Mapping the supply and demand of Enset crop to improve food security in Southern Ethiopia

Sahle, Mesfin, Yeshitela, Kumelachew and Saito, Osamu, (2018). Mapping the supply and demand of Enset crop to improve food security in Southern Ethiopia. Agronomy for Sustainable Development, 38(7), 1-9

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    Author Sahle, Mesfin
    Yeshitela, Kumelachew
    Saito, Osamu
    Title Mapping the supply and demand of Enset crop to improve food security in Southern Ethiopia
    Appearing in Agronomy for Sustainable Development
    Volume 38
    Issue No. 7
    Publication Date 2018-02
    Place of Publication Online
    Publisher Springer Paris
    Start page 1
    End page 9
    Language eng
    Abstract Food security is a worldwide key issue in the context of climate change, requiring to plan local agriculture and make decisions. In order to proceed, it is essential to understand the value of ecosystem services provided by agricultural landscapes. Here, we quantified and mapped the supply and demand of an indigenous food, kocho (i.e., a bread made from starch derived from the Enset plant), in the Wabe River catchment of Gurage Mountains in Southern Ethiopia. To proceed, we measured the pseudostem and plant heights within 100 m2 sample plots of Enset farms. Enset home garden spatial features were extracted from satellite imagery, and a household questionnaire survey was administered along with population census data.We used suitable models to quantify the yield and demand of kocho, and the data were interpolated, analyzed, and mapped with the ArcGIS software. The results show that the average catchment-wide squeezed (moisture-removed) kocho yield is 16.2 kg/plant, which is equivalent to 417 tons/ha. The annual yield is 6500 kg/ha, and 4.5 million tons of kocho are available as standing stock. However, the spatial distribution of Enset production and its yield are not uniform in the catchment, and the largest stock is found in tepid moist and tepid humid agroecologies. The average demand of kocho per person is fulfilled by 16 Enset plants (i.e., 289 kg) with only 38% of households able to satisfy their demand from their own home garden. There is a high per capita kocho demand in warm subhumid agroecological zones and a low demand in cool moist zones. While the supply-demand budget shows that there is a high supply of kocho in most areas, the demand is greater than the supply in 25% of the catchment. Here, we demonstrate for the first time that through quantification and mapping of the supply to demand of kocho, the Enset crop contributes to food security in the catchment and needs to improve its production as it is spatially not uniform. This study provides a data set for planners and decision-makers to enhance the production of kocho and to satisfy the current supply-demand gap.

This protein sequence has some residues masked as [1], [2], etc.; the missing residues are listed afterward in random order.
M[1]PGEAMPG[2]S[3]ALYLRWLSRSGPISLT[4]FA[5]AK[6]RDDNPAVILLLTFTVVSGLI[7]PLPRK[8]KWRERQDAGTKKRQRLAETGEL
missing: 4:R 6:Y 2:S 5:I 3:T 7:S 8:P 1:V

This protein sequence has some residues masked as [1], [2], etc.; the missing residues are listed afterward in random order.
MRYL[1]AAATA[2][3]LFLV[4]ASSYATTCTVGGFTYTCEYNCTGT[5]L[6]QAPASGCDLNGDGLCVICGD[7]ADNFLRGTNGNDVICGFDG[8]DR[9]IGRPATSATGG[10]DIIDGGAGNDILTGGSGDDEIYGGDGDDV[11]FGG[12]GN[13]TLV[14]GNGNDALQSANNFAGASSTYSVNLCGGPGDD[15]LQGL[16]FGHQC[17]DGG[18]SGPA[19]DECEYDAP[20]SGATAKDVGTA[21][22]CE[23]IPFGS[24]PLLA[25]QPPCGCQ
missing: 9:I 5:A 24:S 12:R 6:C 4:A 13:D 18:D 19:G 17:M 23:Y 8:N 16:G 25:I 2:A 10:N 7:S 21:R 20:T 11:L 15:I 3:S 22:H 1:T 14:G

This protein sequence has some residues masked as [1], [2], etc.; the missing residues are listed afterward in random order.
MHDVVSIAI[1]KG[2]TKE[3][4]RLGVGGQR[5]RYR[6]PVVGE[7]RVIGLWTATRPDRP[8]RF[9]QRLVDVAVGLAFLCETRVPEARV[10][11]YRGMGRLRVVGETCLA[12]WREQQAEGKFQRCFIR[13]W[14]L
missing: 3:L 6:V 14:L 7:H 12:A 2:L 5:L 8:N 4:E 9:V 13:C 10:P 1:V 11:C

Keyword Food system
    Supply-demand budgets
    Copyright Holder The Authors
    Copyright Year 2018
    Copyright type Creative commons
    DOI 10.1007/s13593-017-0484-0
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    Created: Tue, 23 Jan 2018, 16:40:23 JST by PEGUES, Susan Scott on behalf of UNU IAS